Both Allen, on the right, the traditional position of honor, and Benedict Arnold, on the left, would later claim that they had rushed the guard simultaneously, but eyewitnesses said only one man, the smaller, faster Arnold, squeezed through the narrow gate. The startled guard aimed his musket and pulled the trigger. But it had been a damp night and it misfired, the hammer snapping harmlessly in the pan. The terrified soldier threw down his gun and ran toward the barracks, yelling.

A second sentry appeared. This time Allen reached him first. The Redcoat fired high, missing, then rushed Allen with his bayonet. Sidestepping, Allen swung at the soldier’s head with his heavy cutlass. The blow, enough to behead a man, struck a wooden comb in the Englishman’s carefully coiffed and powdered hair, sending him sprawling. Allen later wrote that he deliberately spared the man’s life by deflecting the sword’s arc: “My first thought was to kill him with my sword but, in an instant I altered the design and fury of the blow to a slight cut on the side of the head.”

Allen demanded that the stunned guard get up and lead him to the commandant’s quarters. Despite reconnaissance, no one knew the fort’s exact layout. Arnold, meanwhile, had run toward the main barracks, found the garrison’s muskets neatly stacked out front and led his men upstairs to wake the Redcoats at gunpoint and take them prisoner.

With a half dozen of the Green Mountain Boys, Allen prodded the wounded sentry before him, crossing the parade ground to the west wall and hurrying up a stone stairway toward what obviously was the officers’ quarters, yelling, “No quarter! No quarter!” In his room, Lieutenant Feltham, a young artillerist posted to Ticonderoga only a week earlier, jumped up and ran in his underwear to the door of Captain William Delaplace, the commandant.

The subaltern banged on the door and—as he later reported—waited, his trousers in his hand, “to receive orders.” Delaplace didn’t answer. Feltham ran back to his room, pulled on his red coat, and ran toward the din on the stairs, hoping that his few visible symbols of authority would help him rally the garrison.

As more of the Boys raced upstairs, yelling at him, Feltham fled. He later reported, “With great difficulty, I got into Delaplace’s room.” The commandant was coolly dressing, putting on his sword. Feltham opened a side door and started toward Allen, who was running up the stairs. Trying to stall him, Feltham loudly asked, “By what authority [had] they entered His Majesty’s fort?”

Brandishing his cutlass, Allen, as he later wrote, bellowed, “In the name of the great Jehovah and the Continental Congress!”—or that is what he later claimed he said. According to Lieutenant Feltham’s official British account, however, Allen invoked neither the deity nor Congress. Instead, he said, “Come out of there, you damned old rat!”

As Allen waved his sword over Feltham, his men leveled their flintlocks at him. Allen warned him “that if there was a single gun fired, neither man, woman or child would be left alive in this fort.” (There were approximately forty women and children, the soldiers’ families.) Captain Delaplace, in full dress uniform, came out and surrendered his sword, his pistols, and Fort Ticonderoga to Allen. Allen had taken the mightiest fortress in America, complete with all its artillery and munitions, without firing a shot or suffering a single casualty.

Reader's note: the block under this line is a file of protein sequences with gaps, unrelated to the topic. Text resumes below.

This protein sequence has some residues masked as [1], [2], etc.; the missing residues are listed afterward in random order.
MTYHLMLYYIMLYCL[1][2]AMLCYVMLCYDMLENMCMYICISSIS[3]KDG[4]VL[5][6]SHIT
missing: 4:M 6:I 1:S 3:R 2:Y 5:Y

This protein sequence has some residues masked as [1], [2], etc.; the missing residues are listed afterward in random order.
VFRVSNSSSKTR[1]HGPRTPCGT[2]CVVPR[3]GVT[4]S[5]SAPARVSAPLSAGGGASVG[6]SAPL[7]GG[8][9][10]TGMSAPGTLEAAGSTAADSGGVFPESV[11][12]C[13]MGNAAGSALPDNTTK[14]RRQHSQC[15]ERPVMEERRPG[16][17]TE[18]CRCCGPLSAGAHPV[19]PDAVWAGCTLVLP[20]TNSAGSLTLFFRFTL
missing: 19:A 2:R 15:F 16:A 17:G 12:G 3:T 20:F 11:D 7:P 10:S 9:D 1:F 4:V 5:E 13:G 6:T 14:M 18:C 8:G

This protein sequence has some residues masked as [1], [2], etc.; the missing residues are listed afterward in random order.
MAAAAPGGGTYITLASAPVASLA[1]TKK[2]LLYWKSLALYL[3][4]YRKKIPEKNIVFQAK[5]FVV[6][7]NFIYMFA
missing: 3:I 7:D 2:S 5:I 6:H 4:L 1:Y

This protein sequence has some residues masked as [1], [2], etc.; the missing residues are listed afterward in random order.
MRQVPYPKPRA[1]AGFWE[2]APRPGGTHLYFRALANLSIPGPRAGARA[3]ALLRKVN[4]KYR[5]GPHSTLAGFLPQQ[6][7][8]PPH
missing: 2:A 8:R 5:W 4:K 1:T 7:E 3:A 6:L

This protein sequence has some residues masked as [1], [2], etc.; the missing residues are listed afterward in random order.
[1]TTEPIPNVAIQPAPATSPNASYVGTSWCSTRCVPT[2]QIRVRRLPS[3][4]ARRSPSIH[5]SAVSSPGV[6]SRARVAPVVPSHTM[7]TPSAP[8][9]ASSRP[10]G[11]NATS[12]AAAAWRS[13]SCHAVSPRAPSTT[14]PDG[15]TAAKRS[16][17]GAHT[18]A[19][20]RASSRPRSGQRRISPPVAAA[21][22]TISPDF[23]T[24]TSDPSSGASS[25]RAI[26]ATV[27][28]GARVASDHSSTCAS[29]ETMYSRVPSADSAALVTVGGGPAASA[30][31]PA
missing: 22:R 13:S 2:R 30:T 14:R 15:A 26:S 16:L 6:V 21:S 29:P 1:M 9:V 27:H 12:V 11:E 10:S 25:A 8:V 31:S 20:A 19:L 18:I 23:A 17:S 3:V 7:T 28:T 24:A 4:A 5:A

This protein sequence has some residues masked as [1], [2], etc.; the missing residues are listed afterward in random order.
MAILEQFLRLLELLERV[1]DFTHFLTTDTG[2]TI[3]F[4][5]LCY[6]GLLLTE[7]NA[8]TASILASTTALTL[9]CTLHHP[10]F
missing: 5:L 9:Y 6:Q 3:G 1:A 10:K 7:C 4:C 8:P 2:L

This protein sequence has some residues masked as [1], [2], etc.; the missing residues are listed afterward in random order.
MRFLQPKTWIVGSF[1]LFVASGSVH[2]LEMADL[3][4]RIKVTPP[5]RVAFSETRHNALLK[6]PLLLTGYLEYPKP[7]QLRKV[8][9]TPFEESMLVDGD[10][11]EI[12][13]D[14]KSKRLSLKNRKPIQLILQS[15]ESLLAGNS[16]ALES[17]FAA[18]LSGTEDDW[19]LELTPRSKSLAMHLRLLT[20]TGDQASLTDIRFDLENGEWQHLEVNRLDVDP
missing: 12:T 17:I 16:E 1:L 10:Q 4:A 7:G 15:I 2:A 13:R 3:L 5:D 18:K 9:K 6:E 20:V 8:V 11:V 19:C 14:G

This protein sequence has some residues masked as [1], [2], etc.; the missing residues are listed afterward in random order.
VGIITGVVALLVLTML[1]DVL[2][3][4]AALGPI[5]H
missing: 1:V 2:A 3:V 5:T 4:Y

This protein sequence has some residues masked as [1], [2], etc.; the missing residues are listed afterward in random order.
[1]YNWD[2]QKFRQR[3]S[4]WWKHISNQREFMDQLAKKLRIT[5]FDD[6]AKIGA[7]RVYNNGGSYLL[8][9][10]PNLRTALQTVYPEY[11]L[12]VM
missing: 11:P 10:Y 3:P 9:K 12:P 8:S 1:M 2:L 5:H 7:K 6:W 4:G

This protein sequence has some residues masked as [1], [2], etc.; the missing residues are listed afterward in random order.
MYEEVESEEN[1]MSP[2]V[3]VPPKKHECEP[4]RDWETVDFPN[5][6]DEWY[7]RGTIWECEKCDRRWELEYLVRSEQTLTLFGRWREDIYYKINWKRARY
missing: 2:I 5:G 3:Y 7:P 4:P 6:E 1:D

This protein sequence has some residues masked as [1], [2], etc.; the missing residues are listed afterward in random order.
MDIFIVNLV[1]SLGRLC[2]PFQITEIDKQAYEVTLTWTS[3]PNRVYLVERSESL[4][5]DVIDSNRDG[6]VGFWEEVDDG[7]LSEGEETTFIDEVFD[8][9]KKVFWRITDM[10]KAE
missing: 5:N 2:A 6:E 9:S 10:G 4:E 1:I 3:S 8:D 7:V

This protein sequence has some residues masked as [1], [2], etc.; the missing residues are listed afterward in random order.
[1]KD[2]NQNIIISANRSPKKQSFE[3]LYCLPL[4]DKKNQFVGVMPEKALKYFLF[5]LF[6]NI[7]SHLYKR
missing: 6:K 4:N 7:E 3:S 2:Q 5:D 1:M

As Allen ordered the captured officers and men placed under guard, four hundred more of the Boys poured into the fort. They quickly discovered a cellar under the officers’ quarters housing ninety gallons of rum, Captain Delaplace’s private stock. Some of them were roaring drunk by the time Arnold tried to get them to help him strip the fort of its cannons, but Allen sympathized with his troops: After years of confrontations with the New York authorities, he wanted them to take the time to celebrate. Allen wrote a few days later to the treasurer of Connecticut to reimburse Captain Delaplace, by then a prisoner, for the rum, which Allen said had “been greatly wanted for the refreshment of the fatigued soldiery.”

When some of the Boys began to loot the fort, Arnold repeatedly recited military law. Arnold’s interference with the Green Mountain Boys infuriated Allen, who felt it was abrogating their agreement about a joint command. After two Boys unsteadily fired at Arnold and missed him, Allen stripped him of his command at gunpoint. A disgusted Arnold confined himself to officers’ quarters.

By this time, Allen had organized and led militia for five years. Arnold, an apothecary merchant and ship’s captain, had no combat experience, but he refused to resign. To Massachusetts officials Arnold wrote, “Colonel Allen is a proper man to head his own wild people but entirely unacquainted with military service.”

While Arnold scratched out angry salvos, Allen was also busy writing. At first he did not even mention Arnold in his dispatches—“I took the fortress at Ticonderoga by storm.” The next day, writing to Albany, he revised himself: “Colonel Arnold entered the fortress with me side by side.” All day on the 11th, an exultant Allen fired off ever-more-detailed reports to Boston, Albany, and the Continental Congress. In the former commandant’s quarters, the new commandant of Fort Ticonderoga was busy writing some of the happiest sentences of his life. To the governor of Connecticut he wrote: “I make you a present of a major, a captain and two lieutenants in the regular establishment of George the Third….I hope they may serve as ransoms for some of our friends of Boston.”